Three unpublished cases this week, including one international contest over jurisdiction, and yet more non-binding guidance on the use of Parenting Consultants.

Custody Across Borders

In re the Marriage of Moyne v.s Moyne, A13-2077 (Minn. Ct. App. May 12, 2014). Moyne offers a helpful discussion of three different subject-matter jurisdiction statutes in the context of an international child custody dispute, though under the shadow of a very sad set of facts for the parties and their children.

The Moynes were married in 2003, and lived in Minnesota until 2010. In October of that year, Father, a French citizen, relocated to France. Mother joined Father in France with their two children from mid-April through June of 2011, allegedly with the intention of relocating to France. Mother ultimately returned to Minnesota and filed for divorce in September 2011, while the children were still residing with her in Minnesota. The children returned to France shortly thereafter, and Father refused to return them to Minnesota despite court orders that he do so (a case for their return was pending before France’s highest court).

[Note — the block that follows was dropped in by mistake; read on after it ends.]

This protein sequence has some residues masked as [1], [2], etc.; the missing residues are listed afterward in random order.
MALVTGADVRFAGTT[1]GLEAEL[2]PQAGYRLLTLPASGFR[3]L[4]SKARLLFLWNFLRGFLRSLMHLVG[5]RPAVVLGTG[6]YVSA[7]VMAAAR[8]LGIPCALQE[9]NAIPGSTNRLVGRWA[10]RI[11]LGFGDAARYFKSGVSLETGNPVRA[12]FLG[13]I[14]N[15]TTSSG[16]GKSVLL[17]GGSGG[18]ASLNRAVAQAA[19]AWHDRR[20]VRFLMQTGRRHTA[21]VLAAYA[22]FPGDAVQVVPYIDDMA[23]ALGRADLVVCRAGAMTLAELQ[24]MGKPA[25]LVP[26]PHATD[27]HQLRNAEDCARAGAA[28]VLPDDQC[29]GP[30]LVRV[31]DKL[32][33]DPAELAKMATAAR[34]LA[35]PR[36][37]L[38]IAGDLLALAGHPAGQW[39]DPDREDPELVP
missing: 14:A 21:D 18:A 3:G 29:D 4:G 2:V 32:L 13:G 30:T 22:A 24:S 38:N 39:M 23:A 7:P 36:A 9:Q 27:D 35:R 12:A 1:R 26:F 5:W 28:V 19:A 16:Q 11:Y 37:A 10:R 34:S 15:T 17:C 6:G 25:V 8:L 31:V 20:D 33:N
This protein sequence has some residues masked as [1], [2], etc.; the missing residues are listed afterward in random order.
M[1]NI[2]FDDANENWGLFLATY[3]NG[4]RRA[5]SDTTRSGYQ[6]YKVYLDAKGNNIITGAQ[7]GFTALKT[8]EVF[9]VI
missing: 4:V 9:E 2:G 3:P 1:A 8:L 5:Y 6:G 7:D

After an evidentiary hearing to address the issue of jurisdiction and a full trial on custody and parenting time, the District Court found that it had jurisdiction over the divorce, custody and child support matters, and awarded sole legal and physical custody to Mother. Father appealed, arguing, among other things that the Court lacked subject-matter jurisdiction to decide the case because Mother had not been a resident of Minnesota for 180 days prior to filing for divorce (see Minn. Stat. 518.07) and because Minnesota was not the children’s home state (see Minn. Stat. 518D.201 and 518C.101).

The Court of Appeals affirmed in an opinion that provides a useful primer on all three subject matter jurisdiction statutes. Reviewing the record, the Court of Appeals found the evidence sufficient to support the District Court’s conclusion that Mother did not lose her Minnesota residence by traveling to France. The Court focused here on whether Mother truly established an “intent to abandon [her] old home [in Minnesota]” where Mother retained her Minnesota driver’s license, had close family connections to Minnesota, did not send all her belongings to France, and looked for a realtor but never listed the Minnesota home for sale. The Court also noted that Mother is neither fluent in French nor a French citizen, and traveled to France out of financial dependence on Father.